Over the VZ bridge to Brooklyn and to our next stop – Floyd Bennett Field, NY’s first municipal airport. Opened in 1931 at the southeastern tip of Brooklyn, FB Field was home to a number of daredevil pilots just as aviation was cruising from the airplane age to the jet engine age. Wiley Post, Amelia Earhart, Howard Hughes and more all made Floyd Bennett Field a space-age wonder in a pre-World-War-II New York. After a quick tour of Hangar B – home to dozens of out-of-commission Army, Navy & Government aircrafts, complete with septuagenarian Brooklyn boys building a replica of a Jenny bomber out of wood,

we went to the Aviator indoor stall for a picnic lunch and more Brooklyn booze.
Brooklyn Cocktail

2 ounces rye or blended whiskey
1 ounce dry vermouth
Dash of maraschino liqueur
Dash of Amer Picon
Shake all ingredients well with ice; then strain into a chilled cocktail glass.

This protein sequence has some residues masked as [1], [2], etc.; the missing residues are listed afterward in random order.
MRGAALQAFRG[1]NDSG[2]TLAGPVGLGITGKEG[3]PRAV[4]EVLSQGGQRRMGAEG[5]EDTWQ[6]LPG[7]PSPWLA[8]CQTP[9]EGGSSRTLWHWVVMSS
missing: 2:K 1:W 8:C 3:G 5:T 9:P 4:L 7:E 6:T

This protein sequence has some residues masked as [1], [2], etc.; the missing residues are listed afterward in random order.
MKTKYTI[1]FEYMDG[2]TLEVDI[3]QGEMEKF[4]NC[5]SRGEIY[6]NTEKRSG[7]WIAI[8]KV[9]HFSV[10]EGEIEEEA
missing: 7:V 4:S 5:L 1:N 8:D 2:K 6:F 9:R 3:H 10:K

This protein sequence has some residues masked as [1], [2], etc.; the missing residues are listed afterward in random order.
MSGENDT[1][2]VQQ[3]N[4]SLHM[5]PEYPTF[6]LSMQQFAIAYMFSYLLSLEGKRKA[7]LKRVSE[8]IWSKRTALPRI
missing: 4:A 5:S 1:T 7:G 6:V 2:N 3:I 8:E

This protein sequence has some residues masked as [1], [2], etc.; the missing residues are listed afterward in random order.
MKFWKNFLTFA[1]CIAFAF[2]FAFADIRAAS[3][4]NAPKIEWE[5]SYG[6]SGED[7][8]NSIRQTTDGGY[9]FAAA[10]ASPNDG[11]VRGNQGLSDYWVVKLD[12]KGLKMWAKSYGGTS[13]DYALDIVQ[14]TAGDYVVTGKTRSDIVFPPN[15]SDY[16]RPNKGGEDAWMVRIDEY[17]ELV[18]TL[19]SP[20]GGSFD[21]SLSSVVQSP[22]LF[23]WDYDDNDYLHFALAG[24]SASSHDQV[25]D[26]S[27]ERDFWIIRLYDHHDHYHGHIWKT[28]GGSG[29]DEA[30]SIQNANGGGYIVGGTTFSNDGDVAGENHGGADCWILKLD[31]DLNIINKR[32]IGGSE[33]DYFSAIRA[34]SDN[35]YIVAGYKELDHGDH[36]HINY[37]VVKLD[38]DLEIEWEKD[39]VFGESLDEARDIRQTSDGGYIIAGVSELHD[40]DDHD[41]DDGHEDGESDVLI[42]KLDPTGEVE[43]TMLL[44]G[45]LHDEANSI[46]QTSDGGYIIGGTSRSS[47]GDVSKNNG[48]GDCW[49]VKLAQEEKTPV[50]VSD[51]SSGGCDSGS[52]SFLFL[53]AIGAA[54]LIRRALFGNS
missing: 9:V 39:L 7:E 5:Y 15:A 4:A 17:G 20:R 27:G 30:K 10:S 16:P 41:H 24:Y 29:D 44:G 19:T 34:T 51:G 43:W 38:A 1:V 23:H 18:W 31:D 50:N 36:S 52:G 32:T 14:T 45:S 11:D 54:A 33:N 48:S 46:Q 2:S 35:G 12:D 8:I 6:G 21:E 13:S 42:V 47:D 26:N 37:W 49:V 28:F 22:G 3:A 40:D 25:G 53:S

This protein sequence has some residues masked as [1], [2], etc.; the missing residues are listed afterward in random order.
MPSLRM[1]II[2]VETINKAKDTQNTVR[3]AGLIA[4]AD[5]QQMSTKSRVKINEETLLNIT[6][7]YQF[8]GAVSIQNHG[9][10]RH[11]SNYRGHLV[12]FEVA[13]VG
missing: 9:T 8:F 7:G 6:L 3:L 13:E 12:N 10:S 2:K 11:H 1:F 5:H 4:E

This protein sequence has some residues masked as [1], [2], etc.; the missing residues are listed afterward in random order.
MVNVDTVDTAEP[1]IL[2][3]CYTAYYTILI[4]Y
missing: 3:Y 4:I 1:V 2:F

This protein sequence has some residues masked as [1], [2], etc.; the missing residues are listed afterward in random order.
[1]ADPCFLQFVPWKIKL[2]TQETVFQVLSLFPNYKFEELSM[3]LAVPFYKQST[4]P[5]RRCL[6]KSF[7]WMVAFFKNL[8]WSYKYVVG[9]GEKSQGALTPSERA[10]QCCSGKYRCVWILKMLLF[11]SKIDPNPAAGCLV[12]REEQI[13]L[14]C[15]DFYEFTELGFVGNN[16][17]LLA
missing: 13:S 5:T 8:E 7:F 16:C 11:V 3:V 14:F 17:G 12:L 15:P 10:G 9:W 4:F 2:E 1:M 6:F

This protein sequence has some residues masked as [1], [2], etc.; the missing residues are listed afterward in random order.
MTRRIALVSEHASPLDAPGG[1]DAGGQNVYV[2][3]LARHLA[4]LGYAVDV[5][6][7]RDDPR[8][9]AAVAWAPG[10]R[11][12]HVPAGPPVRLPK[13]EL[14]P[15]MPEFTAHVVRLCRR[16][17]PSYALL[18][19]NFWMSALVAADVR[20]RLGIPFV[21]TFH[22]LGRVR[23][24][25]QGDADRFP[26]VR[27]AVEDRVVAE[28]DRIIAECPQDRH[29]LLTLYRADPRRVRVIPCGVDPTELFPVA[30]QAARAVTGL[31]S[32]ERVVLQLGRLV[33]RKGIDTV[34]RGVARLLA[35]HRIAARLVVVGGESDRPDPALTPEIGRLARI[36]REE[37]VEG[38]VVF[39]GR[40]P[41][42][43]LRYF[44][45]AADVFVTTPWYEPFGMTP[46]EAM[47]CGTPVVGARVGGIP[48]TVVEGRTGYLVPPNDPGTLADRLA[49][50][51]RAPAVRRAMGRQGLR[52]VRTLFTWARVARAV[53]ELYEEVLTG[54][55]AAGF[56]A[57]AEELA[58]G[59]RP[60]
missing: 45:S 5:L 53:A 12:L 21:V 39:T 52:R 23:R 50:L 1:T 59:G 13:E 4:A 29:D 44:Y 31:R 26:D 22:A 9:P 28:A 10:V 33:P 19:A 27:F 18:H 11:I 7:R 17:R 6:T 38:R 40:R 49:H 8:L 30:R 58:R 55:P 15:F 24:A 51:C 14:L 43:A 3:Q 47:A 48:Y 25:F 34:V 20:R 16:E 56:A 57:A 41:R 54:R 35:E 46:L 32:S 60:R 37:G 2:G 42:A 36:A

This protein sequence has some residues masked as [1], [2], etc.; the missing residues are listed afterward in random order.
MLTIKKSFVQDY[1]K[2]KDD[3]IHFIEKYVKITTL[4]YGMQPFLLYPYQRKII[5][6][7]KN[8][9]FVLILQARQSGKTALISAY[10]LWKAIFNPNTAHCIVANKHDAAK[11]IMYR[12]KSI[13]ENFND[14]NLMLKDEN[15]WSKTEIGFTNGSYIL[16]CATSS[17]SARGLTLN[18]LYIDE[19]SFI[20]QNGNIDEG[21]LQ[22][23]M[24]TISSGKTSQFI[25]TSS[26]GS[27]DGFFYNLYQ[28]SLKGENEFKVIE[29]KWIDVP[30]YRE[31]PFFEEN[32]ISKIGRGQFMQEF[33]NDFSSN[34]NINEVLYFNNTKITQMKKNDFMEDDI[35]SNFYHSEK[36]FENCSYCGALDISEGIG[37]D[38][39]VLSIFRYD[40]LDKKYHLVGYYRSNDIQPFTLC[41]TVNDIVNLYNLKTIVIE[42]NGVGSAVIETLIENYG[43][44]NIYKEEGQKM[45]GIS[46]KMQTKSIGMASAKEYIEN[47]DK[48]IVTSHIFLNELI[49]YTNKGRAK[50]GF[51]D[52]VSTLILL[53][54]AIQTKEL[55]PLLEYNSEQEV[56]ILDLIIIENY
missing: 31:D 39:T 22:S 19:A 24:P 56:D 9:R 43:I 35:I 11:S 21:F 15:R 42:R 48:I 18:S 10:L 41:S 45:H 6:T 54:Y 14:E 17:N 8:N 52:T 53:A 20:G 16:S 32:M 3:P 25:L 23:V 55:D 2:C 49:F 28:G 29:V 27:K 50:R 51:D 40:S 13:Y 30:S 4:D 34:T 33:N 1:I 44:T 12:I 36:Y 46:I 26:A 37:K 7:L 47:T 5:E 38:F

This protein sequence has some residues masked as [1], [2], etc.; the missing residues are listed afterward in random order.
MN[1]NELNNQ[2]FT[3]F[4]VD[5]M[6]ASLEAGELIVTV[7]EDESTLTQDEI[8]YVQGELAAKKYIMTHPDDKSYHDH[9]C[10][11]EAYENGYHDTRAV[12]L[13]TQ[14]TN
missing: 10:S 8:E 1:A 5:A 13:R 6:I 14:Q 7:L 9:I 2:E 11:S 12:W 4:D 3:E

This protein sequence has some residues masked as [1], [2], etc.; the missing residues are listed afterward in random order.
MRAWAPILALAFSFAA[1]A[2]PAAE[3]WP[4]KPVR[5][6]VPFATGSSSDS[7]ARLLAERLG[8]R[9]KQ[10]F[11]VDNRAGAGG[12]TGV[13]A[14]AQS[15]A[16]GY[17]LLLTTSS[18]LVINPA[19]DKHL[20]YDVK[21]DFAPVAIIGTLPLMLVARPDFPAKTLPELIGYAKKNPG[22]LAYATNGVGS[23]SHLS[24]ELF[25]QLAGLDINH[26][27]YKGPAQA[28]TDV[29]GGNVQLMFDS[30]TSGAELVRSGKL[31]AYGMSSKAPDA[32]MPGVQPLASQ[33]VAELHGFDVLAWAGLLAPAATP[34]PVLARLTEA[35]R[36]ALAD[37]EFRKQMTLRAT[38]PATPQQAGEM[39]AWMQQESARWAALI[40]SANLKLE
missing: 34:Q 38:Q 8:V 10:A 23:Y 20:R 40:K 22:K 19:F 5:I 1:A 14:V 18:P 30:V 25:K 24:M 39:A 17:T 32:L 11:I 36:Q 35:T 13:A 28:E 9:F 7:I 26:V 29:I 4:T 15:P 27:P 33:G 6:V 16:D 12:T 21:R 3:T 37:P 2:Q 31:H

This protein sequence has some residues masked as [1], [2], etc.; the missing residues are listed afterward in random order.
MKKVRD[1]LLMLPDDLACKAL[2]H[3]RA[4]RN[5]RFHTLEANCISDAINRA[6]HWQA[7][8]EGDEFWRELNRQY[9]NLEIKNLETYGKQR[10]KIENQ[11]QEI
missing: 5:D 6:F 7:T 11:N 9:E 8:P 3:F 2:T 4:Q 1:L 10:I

Onto Queens! Way up north in Queens – the neighborhood of College Point, and the art gallery and brilliant loft-garage-home of local artist John Norwood, a friend to Flux. Again, more art here, some of which was wonderful and some of which was just weird. I took off to explore College Point Boulevard and score some scrumptious Columbian fresh-fruit drinks called Cholada. The day was long, hot, and brains were addled with liquor and other, more illicit substances, so a nice long respite in Mr. Norwood’s air conditioned home was just the ticket. We watched airplanes take off from LaGuardia Airport, just across from Flushing Bay. We drank a special Queens cocktail that was just as nauseous as the first two.

Queen's Cocktail

1 chunk of Pineapple
I slice of Orange, in the shaker.
1/3 Italian Vermouth
1/3 French Vermouth
1/3 Booth's Dry Gin
Shake well and strain into cocktail glass.

We soaked in the A/C and tried to ignore the fact that eventually all 54 of us would have to reboard that 40 pax bus, in 92 degree humidity, in the northern-ass-end of Queens, and depart for the only borough that attached to the mainland of America. Which we did. Evetually.